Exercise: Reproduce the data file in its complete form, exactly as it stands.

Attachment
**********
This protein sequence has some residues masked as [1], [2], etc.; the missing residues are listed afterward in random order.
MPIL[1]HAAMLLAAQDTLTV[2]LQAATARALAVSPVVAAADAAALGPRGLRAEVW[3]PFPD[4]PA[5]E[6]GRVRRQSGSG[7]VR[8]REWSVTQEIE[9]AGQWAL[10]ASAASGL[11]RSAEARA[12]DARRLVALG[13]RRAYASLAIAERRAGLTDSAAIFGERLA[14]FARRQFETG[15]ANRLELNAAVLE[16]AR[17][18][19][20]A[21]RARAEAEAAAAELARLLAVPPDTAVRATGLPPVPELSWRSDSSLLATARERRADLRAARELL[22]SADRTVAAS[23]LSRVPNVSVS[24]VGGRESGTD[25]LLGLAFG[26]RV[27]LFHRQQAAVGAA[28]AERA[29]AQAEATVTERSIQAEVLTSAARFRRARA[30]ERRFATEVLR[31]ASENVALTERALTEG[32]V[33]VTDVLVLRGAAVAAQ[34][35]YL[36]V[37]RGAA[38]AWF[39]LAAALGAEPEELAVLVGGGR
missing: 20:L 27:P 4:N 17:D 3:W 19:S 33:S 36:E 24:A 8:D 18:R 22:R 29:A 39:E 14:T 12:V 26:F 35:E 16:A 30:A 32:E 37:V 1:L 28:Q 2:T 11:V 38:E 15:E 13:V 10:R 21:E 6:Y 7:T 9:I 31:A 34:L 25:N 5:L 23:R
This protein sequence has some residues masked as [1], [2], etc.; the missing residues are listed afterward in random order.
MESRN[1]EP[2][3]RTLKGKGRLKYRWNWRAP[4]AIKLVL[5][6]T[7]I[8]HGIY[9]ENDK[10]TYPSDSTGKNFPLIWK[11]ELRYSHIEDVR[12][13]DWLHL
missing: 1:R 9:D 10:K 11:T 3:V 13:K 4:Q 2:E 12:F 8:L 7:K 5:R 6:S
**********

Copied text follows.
This protein sequence has some residues masked as [1], [2], etc.; the missing residues are listed afterward in random order.
MPIL[1]HAAMLLAAQDTLTV[2]LQAATARALAVSPVVAAADAAALGPRGLRAEVW[3]PFPD[4]PA[5]E[6]GRVRRQSGSG[7]VR[8]REWSVTQEIE[9]AGQWAL[10]ASAASGL[11]RSAEARA[12]DARRLVALG[13]RRAYASLAIAERRAGLTDSAAIFGERLA[14]FARRQFETG[15]ANRLELNAAVLE[16]AR[17][18][19][20]A[21]RARAEAEAAAAELARLLAVPPDTAVRATGLPPVPELSWRSDSSLLATARERRADLRAARELL[22]SADRTVAAS[23]LSRVPNVSVS[24]VGGRESGTD[25]LLGLAFG[26]RV[27]LFHRQQAAVGAA[28]AERA[29]AQAEATVTERSIQAEVLTSAARFRRARA[30]ERRFATEVLR[31]ASENVALTERALTEG[32]V[33]VTDVLVLRGAAVAAQ[34][35]YL[36]V[37]RGAA[38]AWF[39]LAAALGAEPEELAVLVGGGR
missing: 20:L 27:P 4:N 17:D 3:W 19:S 33:S 36:E 24:A 8:D 18:R 22:R 29:A 39:E 14:T 12:V 26:F 35:E 16:A 30:A 32:E 37:V 1:L 28:Q 2:T 11:V 38:E 15:E 13:V 10:R 21:E 6:Y 7:T 9:I 31:A 34:L 25:N 5:L 23:R
This protein sequence has some residues masked as [1], [2], etc.; the missing residues are listed afterward in random order.
MESRN[1]EP[2][3]RTLKGKGRLKYRWNWRAP[4]AIKLVL[5][6]T[7]I[8]HGIY[9]ENDK[10]TYPSDSTGKNFPLIWK[11]ELRYSHIEDVR[12][13]DWLHL
missing: 1:R 9:D 10:K 11:T 3:V 13:K 4:Q 2:E 12:F 8:L 7:K 5:R 6:S